Saturday's death of North Korean leader Kim Jong Il has given a lift to that country's only openly traded securities, a batch of bonds that haven't received a payment in almost three decades.
The defaulted bonds, which were created in 1997 when French bank BNP repackaged a series of non-performing syndicated bank loans that were granted to North Korea in the 1970s, have suddenly sparked interest among speculators. The sporadically traded bonds, which trade at a deep discount to their face value, saw a tick up this week and were recently quoted at 14 to 18 cents on the dollar, compared with 13 to 15 cents, according to London-based sales and brokerage house Exotix.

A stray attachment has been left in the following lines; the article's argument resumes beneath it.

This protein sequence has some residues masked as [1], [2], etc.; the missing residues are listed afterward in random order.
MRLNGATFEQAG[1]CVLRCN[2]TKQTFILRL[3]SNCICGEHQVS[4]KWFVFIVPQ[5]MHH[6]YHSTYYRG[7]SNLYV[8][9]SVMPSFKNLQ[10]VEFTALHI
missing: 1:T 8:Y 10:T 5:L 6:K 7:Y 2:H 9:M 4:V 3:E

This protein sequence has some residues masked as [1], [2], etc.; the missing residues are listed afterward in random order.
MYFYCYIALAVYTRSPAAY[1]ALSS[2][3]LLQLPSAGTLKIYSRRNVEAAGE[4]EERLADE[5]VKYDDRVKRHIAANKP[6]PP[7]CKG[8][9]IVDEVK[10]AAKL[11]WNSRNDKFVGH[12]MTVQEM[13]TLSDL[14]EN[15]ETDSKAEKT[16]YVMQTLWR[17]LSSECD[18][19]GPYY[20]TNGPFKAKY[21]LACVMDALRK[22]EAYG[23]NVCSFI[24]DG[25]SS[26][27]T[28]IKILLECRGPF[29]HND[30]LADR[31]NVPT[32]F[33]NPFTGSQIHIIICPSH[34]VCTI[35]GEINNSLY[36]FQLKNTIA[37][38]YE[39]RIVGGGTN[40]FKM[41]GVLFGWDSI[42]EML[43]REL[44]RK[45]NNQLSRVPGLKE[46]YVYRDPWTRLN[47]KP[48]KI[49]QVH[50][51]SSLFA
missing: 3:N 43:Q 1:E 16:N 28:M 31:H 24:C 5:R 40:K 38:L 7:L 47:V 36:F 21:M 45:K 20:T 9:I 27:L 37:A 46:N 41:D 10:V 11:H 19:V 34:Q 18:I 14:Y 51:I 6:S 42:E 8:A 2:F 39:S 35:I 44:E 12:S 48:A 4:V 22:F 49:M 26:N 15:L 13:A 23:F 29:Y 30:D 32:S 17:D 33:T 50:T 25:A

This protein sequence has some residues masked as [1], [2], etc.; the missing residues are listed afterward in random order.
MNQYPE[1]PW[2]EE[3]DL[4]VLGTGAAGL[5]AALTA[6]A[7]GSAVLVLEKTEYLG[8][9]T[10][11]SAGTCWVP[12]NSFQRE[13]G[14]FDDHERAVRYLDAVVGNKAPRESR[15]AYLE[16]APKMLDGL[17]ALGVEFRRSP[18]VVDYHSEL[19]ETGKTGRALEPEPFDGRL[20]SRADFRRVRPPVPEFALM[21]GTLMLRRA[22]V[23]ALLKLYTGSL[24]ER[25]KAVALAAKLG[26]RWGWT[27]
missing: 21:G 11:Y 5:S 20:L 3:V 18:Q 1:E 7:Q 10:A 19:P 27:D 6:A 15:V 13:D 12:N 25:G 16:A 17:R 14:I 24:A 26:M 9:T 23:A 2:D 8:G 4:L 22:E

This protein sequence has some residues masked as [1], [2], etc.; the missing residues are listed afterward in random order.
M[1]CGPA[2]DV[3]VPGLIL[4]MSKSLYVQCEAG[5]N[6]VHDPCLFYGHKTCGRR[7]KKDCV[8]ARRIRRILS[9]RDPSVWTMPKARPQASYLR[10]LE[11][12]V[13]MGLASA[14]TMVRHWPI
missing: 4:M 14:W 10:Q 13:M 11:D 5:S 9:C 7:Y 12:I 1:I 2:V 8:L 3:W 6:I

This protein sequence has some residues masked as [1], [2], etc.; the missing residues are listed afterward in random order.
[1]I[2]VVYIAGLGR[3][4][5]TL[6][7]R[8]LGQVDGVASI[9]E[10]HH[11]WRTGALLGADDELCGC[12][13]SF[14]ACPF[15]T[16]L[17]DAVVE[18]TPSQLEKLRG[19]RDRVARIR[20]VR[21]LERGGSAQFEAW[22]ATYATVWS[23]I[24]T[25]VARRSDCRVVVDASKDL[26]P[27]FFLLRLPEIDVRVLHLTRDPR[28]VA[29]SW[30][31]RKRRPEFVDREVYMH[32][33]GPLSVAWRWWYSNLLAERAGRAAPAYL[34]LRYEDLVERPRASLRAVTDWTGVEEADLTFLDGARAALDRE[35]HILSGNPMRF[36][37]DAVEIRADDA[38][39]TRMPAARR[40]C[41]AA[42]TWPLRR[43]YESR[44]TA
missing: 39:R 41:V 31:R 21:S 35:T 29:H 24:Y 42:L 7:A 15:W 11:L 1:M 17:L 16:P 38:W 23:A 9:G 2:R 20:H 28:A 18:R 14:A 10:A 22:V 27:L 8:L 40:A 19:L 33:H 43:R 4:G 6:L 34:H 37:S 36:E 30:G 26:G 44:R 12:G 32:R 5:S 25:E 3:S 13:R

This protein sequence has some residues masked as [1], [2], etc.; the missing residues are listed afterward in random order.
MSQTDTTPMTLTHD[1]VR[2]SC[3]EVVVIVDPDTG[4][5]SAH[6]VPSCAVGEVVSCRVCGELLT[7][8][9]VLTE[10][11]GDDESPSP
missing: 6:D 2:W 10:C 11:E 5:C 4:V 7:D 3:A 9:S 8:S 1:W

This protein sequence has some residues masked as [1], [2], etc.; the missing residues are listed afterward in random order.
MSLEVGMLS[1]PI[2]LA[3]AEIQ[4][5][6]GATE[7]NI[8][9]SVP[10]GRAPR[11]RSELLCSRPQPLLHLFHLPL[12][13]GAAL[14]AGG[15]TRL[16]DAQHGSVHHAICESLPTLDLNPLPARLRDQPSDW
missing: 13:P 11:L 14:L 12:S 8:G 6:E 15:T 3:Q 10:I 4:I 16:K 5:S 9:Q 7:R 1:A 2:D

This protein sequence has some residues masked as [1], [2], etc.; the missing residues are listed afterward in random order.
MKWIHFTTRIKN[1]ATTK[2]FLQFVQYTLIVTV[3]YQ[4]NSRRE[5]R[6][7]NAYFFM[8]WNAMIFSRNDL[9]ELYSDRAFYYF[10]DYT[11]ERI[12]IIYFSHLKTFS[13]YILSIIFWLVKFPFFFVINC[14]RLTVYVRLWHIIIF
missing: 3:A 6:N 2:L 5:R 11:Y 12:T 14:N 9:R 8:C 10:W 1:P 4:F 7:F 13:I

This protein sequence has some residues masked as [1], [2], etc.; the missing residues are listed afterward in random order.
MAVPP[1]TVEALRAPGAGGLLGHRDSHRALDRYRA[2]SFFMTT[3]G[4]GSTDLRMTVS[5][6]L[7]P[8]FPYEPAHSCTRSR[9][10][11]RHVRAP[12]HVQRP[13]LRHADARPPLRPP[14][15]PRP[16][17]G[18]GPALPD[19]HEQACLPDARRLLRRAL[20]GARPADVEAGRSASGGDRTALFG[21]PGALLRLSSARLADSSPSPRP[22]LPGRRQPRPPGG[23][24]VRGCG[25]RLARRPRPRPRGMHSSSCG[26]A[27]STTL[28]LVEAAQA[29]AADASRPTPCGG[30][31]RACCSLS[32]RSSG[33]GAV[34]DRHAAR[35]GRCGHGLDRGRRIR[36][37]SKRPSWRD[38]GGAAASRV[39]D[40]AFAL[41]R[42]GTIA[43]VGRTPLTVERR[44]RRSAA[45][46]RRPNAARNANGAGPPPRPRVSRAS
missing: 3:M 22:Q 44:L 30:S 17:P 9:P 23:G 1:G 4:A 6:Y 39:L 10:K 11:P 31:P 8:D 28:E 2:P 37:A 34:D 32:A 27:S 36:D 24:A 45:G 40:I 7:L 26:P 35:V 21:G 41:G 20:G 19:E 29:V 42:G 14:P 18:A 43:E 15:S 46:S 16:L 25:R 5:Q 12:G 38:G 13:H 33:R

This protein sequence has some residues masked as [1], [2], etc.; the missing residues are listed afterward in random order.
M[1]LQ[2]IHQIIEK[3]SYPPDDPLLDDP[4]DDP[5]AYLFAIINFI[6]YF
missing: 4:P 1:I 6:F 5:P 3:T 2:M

Those who have bought the bonds are making nothing less than a bet that the transfer of power to Mr. Kim's son Kim Jong Eun will usher in a moment akin to that of the Berlin Wall's collapse for the tightly controlled communist country. ...
According to Mr. Chappell's calculations, investors' claims extend to the principal and interest accrued since 1984, when the original loans defaulted. That amounts to anywhere between 300% to 600% of the principal in unpaid interest.
The premise that has attracted hedge funds and pension funds is that North Korea can't exist in isolation forever, and, like other former communist countries, will need to tap the international markets for funds.
--Prabha Natarjan and Erin McCarthy, WSJ, on Arrow-Debreu securities on North Korea's reintegration into the global financial market